From: John Hudson (email@example.com)
Date: Wed Dec 19 2007 - 18:46:10 CST
Mark E. Shoulson wrote:
> I think [contrasted use] is precisely what arno is showing here. Note what he says
> just a paragraph down from what you quote:
>> Just to demonstrated that not ALL tanween signs look different in
>> Qahira1924 orthography, I have included one normal tanween from that
>> copy: circled blue for being Qahira1924, red for being normal.
> So *some* of the Qahira1924 tanweens are normal, some are sequential;
> they are being used contrastively.
Ah, I had misunderstood Arno's colour annotation, as I thought he was implying that this
*looked* normal but was actually sequential.
> Moreover, there appears to be a
> meaning attached to them too, in the next paragraph of arno's letter:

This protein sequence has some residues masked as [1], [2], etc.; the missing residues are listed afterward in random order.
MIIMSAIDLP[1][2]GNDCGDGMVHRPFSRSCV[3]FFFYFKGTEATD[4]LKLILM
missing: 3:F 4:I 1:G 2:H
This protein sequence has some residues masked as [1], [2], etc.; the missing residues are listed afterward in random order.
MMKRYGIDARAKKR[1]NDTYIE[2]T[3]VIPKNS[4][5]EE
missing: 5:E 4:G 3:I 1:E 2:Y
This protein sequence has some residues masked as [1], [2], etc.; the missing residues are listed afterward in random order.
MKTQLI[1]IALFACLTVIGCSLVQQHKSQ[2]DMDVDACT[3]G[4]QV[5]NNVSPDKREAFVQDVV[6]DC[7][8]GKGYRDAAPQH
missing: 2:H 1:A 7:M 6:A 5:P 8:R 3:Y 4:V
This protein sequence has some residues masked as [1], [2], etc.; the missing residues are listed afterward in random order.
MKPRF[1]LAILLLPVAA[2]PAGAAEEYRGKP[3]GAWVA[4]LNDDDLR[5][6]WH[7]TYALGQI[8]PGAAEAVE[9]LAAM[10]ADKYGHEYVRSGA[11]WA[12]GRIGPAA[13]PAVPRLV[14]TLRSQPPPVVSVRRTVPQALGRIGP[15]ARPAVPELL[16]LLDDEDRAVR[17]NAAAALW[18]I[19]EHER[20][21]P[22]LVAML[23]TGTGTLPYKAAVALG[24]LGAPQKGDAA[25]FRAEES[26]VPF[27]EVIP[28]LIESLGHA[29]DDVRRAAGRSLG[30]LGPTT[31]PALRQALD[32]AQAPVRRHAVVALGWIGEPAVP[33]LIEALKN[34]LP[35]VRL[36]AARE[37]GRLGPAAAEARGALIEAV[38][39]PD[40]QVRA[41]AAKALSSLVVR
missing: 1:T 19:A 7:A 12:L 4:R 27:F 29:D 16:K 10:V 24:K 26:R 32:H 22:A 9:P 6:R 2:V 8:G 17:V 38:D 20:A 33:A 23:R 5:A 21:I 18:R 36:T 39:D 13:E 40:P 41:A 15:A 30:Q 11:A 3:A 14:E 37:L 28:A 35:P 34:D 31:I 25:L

>> Qahira1924 uses the sequential tanween signs both for idghâm
>> (assimilation) and ikhfa' (partial suppression) -- when there is no
>> assimilation and no partial suppression (hiding) Qahira1924 uses the
>> normal tanween signs. So it is not that these are glyph variants.
> So there is a semantic load to these signs as well; they indicate a
> particular grammatical effect (or two).
Yes. Arno was kind enough to send me another example. I've mentioned to him the Arabic
discussion list that Michael set up (currently quiet but awaiting such activity as this).
He has good quality illustrations of this issue, and I think it would be relatively easy
to document the contrastive use and a likely case for encoding.
-- Tiro Typeworks www.tiro.com Gulf Islands, BC firstname.lastname@example.org At the sunset of our days on earth, at the moment of death, we will be evaluated on the basis of our similarity or otherwise with the Baby who is to be born in the poor grotto of Bethlehem, since it is He who is the standard of measurement which God has given to humanity. -- Benedict XVI
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